A few days ago, the International Energy Agency launched a report entitled “Net Zero by 2050, Roadmap for the energy sector”, in which it made a complete U-turn with respect to its traditional principles. For the first time, the Agency, which was created within the OECD to deal with the oil crisis in the 1970s, has made a qualitative leap in the transition from hydrocarbons to clean energies in order to accelerate the process. A change of discourse that is not for the benefit of inventory due to the very nature of the IEA, which has acted to date as the main energy policy advisor for developed countries.
In essence, the IEA is calling for an end to new investments in oil wells and coal-fired power plants, i.e. to halt new development of traditional hydrocarbons, to accelerate investments in renewable energies, and to focus on the maximum possible electrification of economies in order to complete the decarbonization that will enable us to reduce CO2 emissions to zero by 2050.
This proposal, which goes beyond the policy followed so far in the fight against climate change by most countries, sets out some possible milestones – likely to be met if the global effort becomes a reality – which in any case require large public investments, maximum private participation and, most especially, an innovative drive in the process, the objectives and the development and mix of new clean energies, beyond those already known.
A quick review allows us to see that, by 2025, the installation of hydrocarbon boilers must cease; that by 2030, the green certification of new buildings must be ready; that by 2035 all cars and 50 percent of trucks must be electric; that by 2040, 50 percent of aviation fuels must be low in emissions; and that by 2045, 70 percent of the electricity produced in the world must come from renewable sources.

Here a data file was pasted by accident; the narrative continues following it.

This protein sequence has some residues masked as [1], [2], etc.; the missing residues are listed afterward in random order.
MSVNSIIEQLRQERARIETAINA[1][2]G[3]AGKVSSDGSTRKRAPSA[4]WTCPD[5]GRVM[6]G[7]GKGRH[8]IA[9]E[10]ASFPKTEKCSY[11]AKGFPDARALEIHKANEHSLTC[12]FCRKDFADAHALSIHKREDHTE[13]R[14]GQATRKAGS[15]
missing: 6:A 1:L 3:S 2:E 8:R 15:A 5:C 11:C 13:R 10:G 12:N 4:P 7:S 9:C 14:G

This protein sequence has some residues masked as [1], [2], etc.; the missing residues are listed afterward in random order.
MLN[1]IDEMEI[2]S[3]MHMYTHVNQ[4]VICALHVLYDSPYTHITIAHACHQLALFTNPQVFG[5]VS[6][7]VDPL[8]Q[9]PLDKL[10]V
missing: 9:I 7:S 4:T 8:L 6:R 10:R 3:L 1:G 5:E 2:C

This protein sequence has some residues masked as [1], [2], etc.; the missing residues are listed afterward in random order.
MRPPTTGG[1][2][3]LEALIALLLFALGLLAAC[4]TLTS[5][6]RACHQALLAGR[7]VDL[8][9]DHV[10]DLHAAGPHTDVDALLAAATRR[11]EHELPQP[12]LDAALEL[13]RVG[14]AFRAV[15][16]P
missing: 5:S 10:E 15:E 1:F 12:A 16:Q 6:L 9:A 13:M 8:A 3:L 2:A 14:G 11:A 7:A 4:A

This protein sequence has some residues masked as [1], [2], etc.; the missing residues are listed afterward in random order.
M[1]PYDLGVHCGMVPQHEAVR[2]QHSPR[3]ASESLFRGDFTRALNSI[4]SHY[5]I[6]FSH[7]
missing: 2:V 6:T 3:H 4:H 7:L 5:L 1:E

However, the major oil companies have been working for some time on adapting their models to the energy transition in the renewable business and have in fact significantly reduced their new investments in recent years because, among other reasons, unless they have localized oilfields, new exploration is very costly and time-consuming.
Let us not forget that decarbonization requires order and time and that it cannot be confused with electrification. Among other things, around 90 percent of the world’s cars still run on fuel, and airplanes, ships, trucks and many industrial facilities are not electrifiable (such as steel mills or cement plants).
This is important to bear in mind because the efforts we make, which as I said at the beginning are enormous, must be well measured and well focused. Sustainability can only be achieved through well-planned innovation, not on complex assumptions or assumptions that are not adapted to the available resources and the needs we have.
Order and timing
Two of the major processes that must advance it are energy storage and hybridization, which are key players in the development of new fuels based on the electricity produced by renewables, with the capacity to be stored and produced directly or through its energy mix.
This for traditional clean energies, because the latest developments are positioning green hydrogen, among others, as the fuel of the future, and they are doing so all over the world. From the United States to China, passing naturally through our country and Andalusia. And therein lies the key: investment in research and innovation in everything that involves clean energies -and waste management- so that the energy transition reaches the most immediate objectives, not only already set by the IEA, but also by the same social needs. This is a real change in the production model that will open up new employment prospects in the face of digitalization and automation. And it is a change that will take time, it will not be immediate, but it must be constant and growing every day. Sustainable and permanently innovative.